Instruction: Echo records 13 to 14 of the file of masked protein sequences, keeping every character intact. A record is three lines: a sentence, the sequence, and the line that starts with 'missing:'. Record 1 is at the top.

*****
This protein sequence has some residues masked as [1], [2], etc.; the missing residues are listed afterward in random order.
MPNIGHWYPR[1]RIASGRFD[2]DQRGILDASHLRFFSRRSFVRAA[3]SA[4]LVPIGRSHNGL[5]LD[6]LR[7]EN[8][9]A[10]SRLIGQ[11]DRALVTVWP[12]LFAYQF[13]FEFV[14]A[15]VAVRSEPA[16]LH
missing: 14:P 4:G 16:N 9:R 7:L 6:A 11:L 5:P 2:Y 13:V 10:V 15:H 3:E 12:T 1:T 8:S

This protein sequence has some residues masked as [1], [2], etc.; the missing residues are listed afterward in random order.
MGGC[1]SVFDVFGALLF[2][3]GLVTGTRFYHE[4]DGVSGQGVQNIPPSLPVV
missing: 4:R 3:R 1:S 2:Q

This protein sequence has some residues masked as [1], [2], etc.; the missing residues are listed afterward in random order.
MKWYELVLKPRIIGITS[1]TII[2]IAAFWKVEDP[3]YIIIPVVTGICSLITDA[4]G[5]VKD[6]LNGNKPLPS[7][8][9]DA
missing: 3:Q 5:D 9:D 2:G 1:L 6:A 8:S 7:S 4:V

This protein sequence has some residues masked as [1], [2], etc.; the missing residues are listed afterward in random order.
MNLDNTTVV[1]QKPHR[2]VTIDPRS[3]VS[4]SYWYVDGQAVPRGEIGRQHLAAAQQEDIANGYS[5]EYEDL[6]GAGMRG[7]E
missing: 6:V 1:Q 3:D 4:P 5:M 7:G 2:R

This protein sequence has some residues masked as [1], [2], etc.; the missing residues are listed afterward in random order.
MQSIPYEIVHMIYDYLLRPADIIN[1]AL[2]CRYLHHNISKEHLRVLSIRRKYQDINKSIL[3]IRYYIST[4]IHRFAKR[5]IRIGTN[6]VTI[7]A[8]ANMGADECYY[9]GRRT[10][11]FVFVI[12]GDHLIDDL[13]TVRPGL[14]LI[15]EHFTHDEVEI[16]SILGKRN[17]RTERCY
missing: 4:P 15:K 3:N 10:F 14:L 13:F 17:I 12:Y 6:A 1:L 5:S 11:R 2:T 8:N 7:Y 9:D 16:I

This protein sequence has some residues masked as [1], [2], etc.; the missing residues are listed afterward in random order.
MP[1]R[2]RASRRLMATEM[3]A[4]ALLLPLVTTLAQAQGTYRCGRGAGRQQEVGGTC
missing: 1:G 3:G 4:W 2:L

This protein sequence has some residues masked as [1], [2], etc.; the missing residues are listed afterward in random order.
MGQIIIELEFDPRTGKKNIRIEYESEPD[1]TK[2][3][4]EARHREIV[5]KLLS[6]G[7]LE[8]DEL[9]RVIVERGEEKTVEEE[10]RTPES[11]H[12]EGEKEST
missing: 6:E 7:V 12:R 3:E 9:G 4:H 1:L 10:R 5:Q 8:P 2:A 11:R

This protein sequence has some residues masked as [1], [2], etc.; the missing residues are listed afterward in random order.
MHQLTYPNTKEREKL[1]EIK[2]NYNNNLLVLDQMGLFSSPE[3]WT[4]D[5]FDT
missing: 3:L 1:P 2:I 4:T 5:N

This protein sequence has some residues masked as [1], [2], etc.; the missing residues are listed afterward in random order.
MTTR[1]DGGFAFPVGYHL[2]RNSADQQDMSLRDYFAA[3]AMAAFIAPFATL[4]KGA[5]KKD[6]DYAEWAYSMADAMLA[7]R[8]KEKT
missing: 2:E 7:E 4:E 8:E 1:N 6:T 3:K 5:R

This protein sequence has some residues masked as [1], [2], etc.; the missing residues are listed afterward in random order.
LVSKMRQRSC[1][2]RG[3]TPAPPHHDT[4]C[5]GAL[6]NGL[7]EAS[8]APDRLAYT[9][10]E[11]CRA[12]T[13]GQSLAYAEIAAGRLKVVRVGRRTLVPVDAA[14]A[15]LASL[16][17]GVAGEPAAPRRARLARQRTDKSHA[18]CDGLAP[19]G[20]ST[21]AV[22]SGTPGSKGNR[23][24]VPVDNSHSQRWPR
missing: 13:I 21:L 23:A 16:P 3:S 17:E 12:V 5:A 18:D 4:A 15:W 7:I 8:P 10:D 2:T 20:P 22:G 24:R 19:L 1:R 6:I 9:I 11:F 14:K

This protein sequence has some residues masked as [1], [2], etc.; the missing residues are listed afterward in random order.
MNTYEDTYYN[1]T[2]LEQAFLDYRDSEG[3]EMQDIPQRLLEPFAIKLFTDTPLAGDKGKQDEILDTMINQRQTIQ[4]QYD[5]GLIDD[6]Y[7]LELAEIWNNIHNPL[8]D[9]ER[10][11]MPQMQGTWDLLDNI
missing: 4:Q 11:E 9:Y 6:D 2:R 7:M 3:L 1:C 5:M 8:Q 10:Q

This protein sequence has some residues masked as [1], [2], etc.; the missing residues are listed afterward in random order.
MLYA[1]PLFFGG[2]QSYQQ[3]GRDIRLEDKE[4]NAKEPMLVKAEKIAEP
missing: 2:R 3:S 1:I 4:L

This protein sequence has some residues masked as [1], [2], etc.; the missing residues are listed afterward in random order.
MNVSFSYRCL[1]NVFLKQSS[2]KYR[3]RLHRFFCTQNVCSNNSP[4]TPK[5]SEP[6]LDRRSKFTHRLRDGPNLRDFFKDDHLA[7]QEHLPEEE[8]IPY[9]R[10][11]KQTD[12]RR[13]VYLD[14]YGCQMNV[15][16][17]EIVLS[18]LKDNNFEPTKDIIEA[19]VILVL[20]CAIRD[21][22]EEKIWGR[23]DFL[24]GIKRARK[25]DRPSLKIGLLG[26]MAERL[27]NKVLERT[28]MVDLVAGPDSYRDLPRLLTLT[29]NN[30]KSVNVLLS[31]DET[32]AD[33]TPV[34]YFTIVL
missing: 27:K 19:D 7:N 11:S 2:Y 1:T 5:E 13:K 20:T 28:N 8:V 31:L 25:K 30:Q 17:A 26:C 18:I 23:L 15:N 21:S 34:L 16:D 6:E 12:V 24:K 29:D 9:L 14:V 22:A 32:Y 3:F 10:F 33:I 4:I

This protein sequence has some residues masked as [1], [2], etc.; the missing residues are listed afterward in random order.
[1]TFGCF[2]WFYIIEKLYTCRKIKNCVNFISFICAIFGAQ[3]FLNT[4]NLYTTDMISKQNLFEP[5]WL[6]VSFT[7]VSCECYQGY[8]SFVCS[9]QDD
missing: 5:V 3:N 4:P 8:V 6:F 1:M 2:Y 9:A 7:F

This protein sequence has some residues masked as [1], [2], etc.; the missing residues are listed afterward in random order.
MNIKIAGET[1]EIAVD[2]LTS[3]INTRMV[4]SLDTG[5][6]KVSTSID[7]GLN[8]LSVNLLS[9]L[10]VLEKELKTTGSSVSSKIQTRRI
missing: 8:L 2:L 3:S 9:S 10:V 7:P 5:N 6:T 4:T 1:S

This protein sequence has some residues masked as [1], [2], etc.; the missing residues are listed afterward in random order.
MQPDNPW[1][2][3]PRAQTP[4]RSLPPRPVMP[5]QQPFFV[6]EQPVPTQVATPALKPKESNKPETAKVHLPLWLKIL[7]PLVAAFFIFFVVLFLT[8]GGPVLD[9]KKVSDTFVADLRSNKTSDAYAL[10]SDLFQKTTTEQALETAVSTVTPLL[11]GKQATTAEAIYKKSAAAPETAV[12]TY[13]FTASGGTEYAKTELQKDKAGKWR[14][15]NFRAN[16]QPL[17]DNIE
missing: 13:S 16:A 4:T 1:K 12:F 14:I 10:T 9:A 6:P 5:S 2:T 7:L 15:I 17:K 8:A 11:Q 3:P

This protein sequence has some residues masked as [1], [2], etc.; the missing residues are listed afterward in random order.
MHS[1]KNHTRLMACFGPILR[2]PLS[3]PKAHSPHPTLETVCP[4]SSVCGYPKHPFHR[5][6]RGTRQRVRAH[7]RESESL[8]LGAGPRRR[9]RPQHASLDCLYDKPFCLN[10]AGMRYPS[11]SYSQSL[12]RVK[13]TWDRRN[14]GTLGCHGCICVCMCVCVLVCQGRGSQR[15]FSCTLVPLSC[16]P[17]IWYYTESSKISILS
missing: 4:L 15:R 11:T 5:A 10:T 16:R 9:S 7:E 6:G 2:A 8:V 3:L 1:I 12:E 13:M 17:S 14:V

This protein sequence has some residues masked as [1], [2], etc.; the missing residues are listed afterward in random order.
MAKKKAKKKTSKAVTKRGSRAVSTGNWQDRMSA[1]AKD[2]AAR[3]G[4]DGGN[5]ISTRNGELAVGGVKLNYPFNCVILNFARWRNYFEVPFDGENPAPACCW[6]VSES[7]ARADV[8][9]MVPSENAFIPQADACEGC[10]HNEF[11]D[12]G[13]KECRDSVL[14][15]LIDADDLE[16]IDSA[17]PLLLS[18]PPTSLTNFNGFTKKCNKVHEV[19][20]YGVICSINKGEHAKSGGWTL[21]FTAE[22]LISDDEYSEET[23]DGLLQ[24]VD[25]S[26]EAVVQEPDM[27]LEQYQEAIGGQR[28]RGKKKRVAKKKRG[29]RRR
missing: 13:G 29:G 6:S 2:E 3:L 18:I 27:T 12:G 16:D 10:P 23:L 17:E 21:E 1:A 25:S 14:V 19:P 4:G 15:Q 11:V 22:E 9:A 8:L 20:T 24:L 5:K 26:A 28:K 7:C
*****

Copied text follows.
This protein sequence has some residues masked as [1], [2], etc.; the missing residues are listed afterward in random order.
MNVSFSYRCL[1]NVFLKQSS[2]KYR[3]RLHRFFCTQNVCSNNSP[4]TPK[5]SEP[6]LDRRSKFTHRLRDGPNLRDFFKDDHLA[7]QEHLPEEE[8]IPY[9]R[10][11]KQTD[12]RR[13]VYLD[14]YGCQMNV[15][16][17]EIVLS[18]LKDNNFEPTKDIIEA[19]VILVL[20]CAIRD[21][22]EEKIWGR[23]DFL[24]GIKRARK[25]DRPSLKIGLLG[26]MAERL[27]NKVLERT[28]MVDLVAGPDSYRDLPRLLTLT[29]NN[30]KSVNVLLS[31]DET[32]AD[33]TPV[34]YFTIVL
missing: 27:K 19:D 7:N 11:S 2:Y 1:T 5:E 13:K 20:T 28:N 8:V 31:L 25:K 30:Q 17:A 26:C 18:I 23:L 15:N 21:S 34:L 16:D 6:E 12:V 24:K 29:D 9:L 14:V 22:A 32:Y 3:F 10:F 33:I 4:I

This protein sequence has some residues masked as [1], [2], etc.; the missing residues are listed afterward in random order.
[1]TFGCF[2]WFYIIEKLYTCRKIKNCVNFISFICAIFGAQ[3]FLNT[4]NLYTTDMISKQNLFEP[5]WL[6]VSFT[7]VSCECYQGY[8]SFVCS[9]QDD
missing: 5:V 3:N 4:P 8:V 6:F 1:M 2:Y 9:A 7:F